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GREENTREE v. UNITED STATES CUSTOMS SERV.

May 28, 1981

Frank D. GREENTREE, Plaintiff,
v.
UNITED STATES CUSTOMS SERVICE, Defendant



The opinion of the court was delivered by: SMITH, JR.

MEMORANDUM

Plaintiff brings this action pursuant to the Freedom of Information Act (FOIA), 5 U.S.C. § 552 (1976), and the Privacy Act, 5 U.S.C. § 552a (1976). He seeks to compel access to certain documents and material pertaining to himself, and has exhausted all applicable administrative procedures. Three documents are the subject of this dispute: a Memorandum of Information Received and two Reports of Investigation. Defendant, the United States Customs Service, has withheld all the information in accordance with specific statutory exemptions, and both sides have moved for summary judgment. In addition, plaintiff has asked for a fuller Vaughn v. Rosen index in the event its motion for summary judgment is denied, and defendant has moved for protective orders until its dispositive motion is considered.

 Under the Privacy Act, access to an individual's records may be denied if the information is in a system of records which has been declared exempt by the withholding agency. Section (j), 5 U.S.C. § 552a(j) (1976), provides, in pertinent part:

 
The head of any agency may promulgate rules, ... to exempt any system of records within the agency ... if the system of records is
 
....
 
(2) maintained by an agency or component thereof which performs as its principal function any activity pertaining to the enforcement of criminal laws, including police efforts to prevent, control or reduce crime or to apprehend criminals, and the activities of prosecutors, courts, correctional, probation, pardon, or parole authorities, and which consists of (A) information compiled for the purpose of identifying individual criminal offenders and alleged offenders and consisting only of identifying data and notations of arrests, the nature and disposition of criminal charges, sentencing, confinement, release, and parole and probation status; (B) information compiled for the purpose of a criminal investigation, including reports of informants and investigators, and associated with an identifiable individual; or (C) reports identifiable to an individual compiled at any stage of the process of enforcement of the criminal laws from arrest or indictment through release from supervision.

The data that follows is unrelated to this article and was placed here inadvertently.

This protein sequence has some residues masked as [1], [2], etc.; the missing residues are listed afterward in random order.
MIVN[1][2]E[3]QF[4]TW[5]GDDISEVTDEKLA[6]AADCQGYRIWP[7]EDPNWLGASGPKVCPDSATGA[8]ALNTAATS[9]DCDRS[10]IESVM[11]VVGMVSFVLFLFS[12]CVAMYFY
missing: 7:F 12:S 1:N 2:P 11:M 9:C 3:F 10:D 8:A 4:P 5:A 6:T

The documents at issue here are located in a system of records known as the Investigations Record System, which has been exempted from the access provisions of the Privacy Act, 31 C.F.R. § 1.36, at 79-80 (1980). The material is thus specifically exempted from disclosure under that act. See Exner v. Federal Bureau of Investigation, 612 F.2d 1202, 1204-05 (9th Cir. 1980). Plaintiff has not contested this.

  Plaintiff does contend, however, that any withholding of this information is a violation of FOIA. Implicit in this assertion is the assumption that material exempt from disclosure under the Privacy Act may nevertheless be required to be disclosed under FOIA. Although both parties have adopted that position, the case law is to the contrary. In Painter v. Federal Bureau of Investigation, 615 F.2d 689 (5th Cir. 1980), the Fifth Circuit specifically held that "material exempted from disclosure under the provisions of the Privacy Act are matters "specifically exempted from disclosure by statute' under 5 U.S.C. § 552(b)(3) (FOIA)." 615 F.2d at 690-91 & n.3. The Seventh Circuit had earlier found that FOIA could not compel disclosure of material exempt under the Privacy Act. Terkel v. Kelly, 599 F.2d 214, 216 (1979), cert. denied, 444 U.S. 1013, 100 S. Ct. 662, 62 L. Ed. 2d 642 (1980). In a similar vein, this Circuit has suggested that the exemptions for confidential information of FOIA and the Privacy Act should be interpreted coextensively. Duffin v. Carlson, 205 U.S. App. D.C. 1, 636 F.2d 709, 711 (D.C.Cir.1980).

 The parties have cited no cases holding or implying that the Privacy Act is not within the FOIA (b)(3) exemption, but they object to the above analyses on other grounds. First, they contend that Section (b)(2) of the Privacy Act precludes such an interpretation. That section states, in relevant part:

 
(b) Conditions of Disclosure. No agency shall disclose any record which is contained in a system of records by any means of communication to any person, or to another agency, except pursuant to a written request by, or with the prior written consent of, the individual to whom the record pertains, unless disclosure of the record would be
 
....
 
(2) required under section 552 of this title (FOIA);

 From this the parties conclude that the Privacy Act was not intended to affect obligations under FOIA. That analysis begs the question. There is no doubt that Section (b)(2) of the Privacy Act allows disclosure if disclosure is required under FOIA, but it does not resolve the question of whether information ...


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